@Test
    public void test() {
        List<String> tokens = new LinkedList<String>(Arrays.asList("A", "test", ",", "(", "string", ")", ".", "Hello","this","is","a","2nd","sentence",".","Here","is","a","quote",":","\"","This","is","the","quote",".","\"","Sentence","4","."));
        String expected = "A test, (string). Hello this is a 2nd sentence. Here is a quote: \"This is the quote.\" Sentence 4.";
        String actual = new Detokenizer().detokenize(tokens);
        assertEquals(expected, actual);
        System.out.println(actual);
    }
}
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  • 1
    \$\begingroup\$ Thanks for this method! I've extended it by a few punctuations and it works perfect so far. A plus is that extending it is really easy, which will make the later live-maintenance of my tool hopefully much easier. \$\endgroup\$ – user1293755 Apr 24 '12 at 12:45
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I'm not sure if you are allowed to leverage open source projects, but perhaps you could use something like OpenNLP. They have an interface opennlp.tools.tokenize.Detokenizer. An implementation of this looks like it would do what you need (see this forum post). It looks like there is at least one implementation: opennlp.tools.tokenize.DictionaryDetokenizer.

You could simply create a sentence by adding a space in-between each token, and then pass this to the detokenizer.

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  • \$\begingroup\$ Looks great! Have a look at the testDetokenizeToString() method from this test class, it seems to me that it does exactly what you need. \$\endgroup\$ – sp00m Apr 23 '12 at 14:23
  • \$\begingroup\$ That method would also be possible, but as far as I understand it so far, you only get commands like "MERGE_TO_LEFT" or "NO_OPERATION" to your tokens. So you would need to check every token for its position-command and from this decide if you need a whitespace or not. Maybe I'll try this later as well. Thanks \$\endgroup\$ – user1293755 Apr 24 '12 at 12:42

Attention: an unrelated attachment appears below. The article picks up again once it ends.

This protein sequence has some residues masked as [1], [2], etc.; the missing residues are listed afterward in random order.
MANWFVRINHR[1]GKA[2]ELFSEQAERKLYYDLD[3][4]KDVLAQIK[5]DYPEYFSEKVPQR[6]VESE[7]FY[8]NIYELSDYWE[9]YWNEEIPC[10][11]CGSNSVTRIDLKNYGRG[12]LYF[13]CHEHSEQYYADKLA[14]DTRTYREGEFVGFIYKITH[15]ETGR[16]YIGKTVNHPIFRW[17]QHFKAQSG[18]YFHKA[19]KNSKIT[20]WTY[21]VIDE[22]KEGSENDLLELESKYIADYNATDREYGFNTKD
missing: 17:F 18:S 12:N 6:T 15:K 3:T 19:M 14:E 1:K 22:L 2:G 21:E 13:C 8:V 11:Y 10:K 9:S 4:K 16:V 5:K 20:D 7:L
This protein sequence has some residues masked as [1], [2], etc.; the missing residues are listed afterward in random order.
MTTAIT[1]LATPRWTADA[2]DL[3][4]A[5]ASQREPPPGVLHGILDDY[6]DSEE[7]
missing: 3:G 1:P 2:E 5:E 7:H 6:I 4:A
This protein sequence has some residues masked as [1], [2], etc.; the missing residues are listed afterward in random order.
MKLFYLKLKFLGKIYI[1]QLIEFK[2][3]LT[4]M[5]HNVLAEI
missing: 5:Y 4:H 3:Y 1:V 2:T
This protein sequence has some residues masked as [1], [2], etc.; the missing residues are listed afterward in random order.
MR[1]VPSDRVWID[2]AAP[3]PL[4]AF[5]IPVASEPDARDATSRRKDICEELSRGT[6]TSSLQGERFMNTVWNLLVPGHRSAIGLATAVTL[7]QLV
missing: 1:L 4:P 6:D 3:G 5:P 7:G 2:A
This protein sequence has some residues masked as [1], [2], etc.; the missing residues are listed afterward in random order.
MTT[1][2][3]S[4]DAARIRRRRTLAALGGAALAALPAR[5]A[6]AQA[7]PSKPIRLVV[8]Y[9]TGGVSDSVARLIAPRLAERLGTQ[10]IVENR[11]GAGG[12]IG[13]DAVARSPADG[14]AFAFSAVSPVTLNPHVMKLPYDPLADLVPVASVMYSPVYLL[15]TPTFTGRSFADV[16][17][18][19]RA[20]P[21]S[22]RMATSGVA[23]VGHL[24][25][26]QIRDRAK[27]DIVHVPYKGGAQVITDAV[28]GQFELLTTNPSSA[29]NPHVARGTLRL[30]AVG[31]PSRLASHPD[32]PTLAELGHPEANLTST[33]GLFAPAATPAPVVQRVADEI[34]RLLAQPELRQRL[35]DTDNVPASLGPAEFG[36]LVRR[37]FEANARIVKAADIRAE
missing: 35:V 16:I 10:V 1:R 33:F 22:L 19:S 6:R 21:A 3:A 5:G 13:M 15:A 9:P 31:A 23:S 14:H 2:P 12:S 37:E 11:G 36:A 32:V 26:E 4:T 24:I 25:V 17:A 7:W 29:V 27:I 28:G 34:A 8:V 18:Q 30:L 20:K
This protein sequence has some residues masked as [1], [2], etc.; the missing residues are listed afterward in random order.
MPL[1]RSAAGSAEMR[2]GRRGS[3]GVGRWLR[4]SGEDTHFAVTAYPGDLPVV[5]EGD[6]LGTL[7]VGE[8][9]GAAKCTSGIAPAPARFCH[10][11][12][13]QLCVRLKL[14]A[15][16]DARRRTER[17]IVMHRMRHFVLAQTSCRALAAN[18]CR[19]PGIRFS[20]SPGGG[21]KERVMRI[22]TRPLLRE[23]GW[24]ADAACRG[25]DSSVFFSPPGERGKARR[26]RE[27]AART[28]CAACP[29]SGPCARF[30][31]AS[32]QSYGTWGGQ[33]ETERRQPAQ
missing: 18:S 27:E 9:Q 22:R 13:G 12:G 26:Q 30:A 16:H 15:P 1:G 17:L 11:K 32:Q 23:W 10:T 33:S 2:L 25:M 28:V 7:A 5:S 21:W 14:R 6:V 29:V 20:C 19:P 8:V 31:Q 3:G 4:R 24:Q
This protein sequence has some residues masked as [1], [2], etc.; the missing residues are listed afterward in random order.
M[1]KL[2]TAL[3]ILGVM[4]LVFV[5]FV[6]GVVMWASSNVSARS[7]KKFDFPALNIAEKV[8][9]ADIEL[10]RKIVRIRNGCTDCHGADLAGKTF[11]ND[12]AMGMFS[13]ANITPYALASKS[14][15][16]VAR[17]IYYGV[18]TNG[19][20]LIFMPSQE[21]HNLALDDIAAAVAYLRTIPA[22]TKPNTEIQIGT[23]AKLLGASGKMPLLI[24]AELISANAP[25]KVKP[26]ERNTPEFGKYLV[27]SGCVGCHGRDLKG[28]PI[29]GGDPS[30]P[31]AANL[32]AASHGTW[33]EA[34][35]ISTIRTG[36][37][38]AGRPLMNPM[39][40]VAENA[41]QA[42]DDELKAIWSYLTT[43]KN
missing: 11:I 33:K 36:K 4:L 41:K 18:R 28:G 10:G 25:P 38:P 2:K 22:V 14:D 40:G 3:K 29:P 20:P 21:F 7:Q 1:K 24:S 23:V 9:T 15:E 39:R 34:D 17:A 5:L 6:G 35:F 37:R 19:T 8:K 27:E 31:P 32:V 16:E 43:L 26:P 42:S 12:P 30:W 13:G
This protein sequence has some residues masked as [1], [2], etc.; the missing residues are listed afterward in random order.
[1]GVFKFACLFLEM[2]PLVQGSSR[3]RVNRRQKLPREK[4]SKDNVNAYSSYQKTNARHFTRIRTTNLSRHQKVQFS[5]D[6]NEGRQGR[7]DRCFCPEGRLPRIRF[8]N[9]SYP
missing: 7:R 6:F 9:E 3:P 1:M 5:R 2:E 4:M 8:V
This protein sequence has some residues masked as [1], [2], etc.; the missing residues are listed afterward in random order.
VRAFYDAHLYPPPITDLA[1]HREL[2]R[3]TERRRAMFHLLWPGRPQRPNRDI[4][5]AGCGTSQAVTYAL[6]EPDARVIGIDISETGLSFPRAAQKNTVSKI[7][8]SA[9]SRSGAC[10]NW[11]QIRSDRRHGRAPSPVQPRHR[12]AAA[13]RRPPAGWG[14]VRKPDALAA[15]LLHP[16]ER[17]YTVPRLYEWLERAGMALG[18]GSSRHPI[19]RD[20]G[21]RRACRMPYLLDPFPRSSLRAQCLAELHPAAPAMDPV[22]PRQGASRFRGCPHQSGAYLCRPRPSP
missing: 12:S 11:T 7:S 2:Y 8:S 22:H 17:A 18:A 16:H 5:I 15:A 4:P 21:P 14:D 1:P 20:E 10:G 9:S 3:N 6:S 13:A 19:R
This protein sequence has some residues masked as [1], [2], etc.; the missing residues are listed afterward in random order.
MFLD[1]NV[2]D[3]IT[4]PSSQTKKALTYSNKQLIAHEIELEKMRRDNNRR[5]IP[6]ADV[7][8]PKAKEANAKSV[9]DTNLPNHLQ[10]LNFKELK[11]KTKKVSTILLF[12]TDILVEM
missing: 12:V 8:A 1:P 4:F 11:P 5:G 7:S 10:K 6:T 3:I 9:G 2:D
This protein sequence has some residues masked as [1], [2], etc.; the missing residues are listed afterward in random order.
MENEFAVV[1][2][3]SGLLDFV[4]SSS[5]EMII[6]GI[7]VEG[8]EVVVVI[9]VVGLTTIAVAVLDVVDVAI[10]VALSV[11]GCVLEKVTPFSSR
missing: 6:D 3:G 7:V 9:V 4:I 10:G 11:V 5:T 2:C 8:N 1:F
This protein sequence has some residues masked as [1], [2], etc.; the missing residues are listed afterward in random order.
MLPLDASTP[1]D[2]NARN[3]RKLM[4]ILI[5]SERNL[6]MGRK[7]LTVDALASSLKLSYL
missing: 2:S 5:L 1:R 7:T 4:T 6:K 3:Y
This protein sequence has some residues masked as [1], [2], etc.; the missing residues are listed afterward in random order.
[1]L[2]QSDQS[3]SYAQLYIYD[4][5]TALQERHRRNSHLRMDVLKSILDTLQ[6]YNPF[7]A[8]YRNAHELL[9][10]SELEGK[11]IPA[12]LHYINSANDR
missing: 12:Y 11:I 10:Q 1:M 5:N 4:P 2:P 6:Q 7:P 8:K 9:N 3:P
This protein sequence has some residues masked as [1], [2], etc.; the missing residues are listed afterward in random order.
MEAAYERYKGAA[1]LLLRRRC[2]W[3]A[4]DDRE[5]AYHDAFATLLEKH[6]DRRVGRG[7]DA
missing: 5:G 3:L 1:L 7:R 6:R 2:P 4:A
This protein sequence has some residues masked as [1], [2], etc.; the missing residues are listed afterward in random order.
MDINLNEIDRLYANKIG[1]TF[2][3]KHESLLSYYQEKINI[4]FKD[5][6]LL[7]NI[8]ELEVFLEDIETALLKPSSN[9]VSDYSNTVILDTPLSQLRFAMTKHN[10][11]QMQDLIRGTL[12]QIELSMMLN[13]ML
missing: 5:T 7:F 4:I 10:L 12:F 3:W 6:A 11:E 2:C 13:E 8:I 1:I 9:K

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I suspect a simpler approach would be to just join the tokens together to form a sentence as string, and then use list of regular expression patterns to substitute each case. This will reduce the complexity, and will be much more readable than your example. (I will flush it out later.) pseudocode:

mystring = join(words," ")
for ((e,s) : regexps_andreplacements)
     mystring = mystring.replaceAll(e,s)
return mystring
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I would suggest using the strategy pattern rather than code for specific tokens. Because some of the operations are state dependent, you would probably create some kind of DetokenizerResult object.

For example, you default strategy would append a space, then the token, except at the beginning.

interface Detokenizer {
    void apply(String token, DetokenizerResult result);
}

class DefaultDetokenizer implements Detokenizer {
    void String apply(String token, DetokenizerResult result) {
        if (result.atBeginning()) result.append(token);
        else result.append(" ").append(token);
    }
}

Put all of the tokens that have special strategies into a HashMap<String, Detokenizer> and then you can reduce the loop to something like this:

DetokenizerResult result = new DetokenizerResult()
for (token : tokens) {
    if (map.contains(token) map.get(token).apply(token, result);
    else defaultStrategy.apply(token, result);
}